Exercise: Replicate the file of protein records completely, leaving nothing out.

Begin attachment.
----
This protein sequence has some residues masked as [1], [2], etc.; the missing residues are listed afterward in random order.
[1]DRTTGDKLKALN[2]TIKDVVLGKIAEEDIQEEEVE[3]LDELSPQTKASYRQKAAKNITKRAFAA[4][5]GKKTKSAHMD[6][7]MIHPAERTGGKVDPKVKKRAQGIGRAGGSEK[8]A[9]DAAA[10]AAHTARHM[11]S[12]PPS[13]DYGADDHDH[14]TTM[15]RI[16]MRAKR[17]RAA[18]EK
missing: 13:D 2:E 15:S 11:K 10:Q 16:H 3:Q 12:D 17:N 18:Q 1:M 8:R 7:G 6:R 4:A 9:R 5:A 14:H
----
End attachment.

This protein sequence has some residues masked as [1], [2], etc.; the missing residues are listed afterward in random order.
[1]DRTTGDKLKALN[2]TIKDVVLGKIAEEDIQEEEVE[3]LDELSPQTKASYRQKAAKNITKRAFAA[4][5]GKKTKSAHMD[6][7]MIHPAERTGGKVDPKVKKRAQGIGRAGGSEK[8]A[9]DAAA[10]AAHTARHM[11]S[12]PPS[13]DYGADDHDH[14]TTM[15]RI[16]MRAKR[17]RAA[18]EK
missing: 13:D 2:E 15:S 11:K 10:Q 16:H 3:Q 12:D 17:N 18:Q 1:M 8:R 7:G 6:R 4:A 9:R 5:A 14:H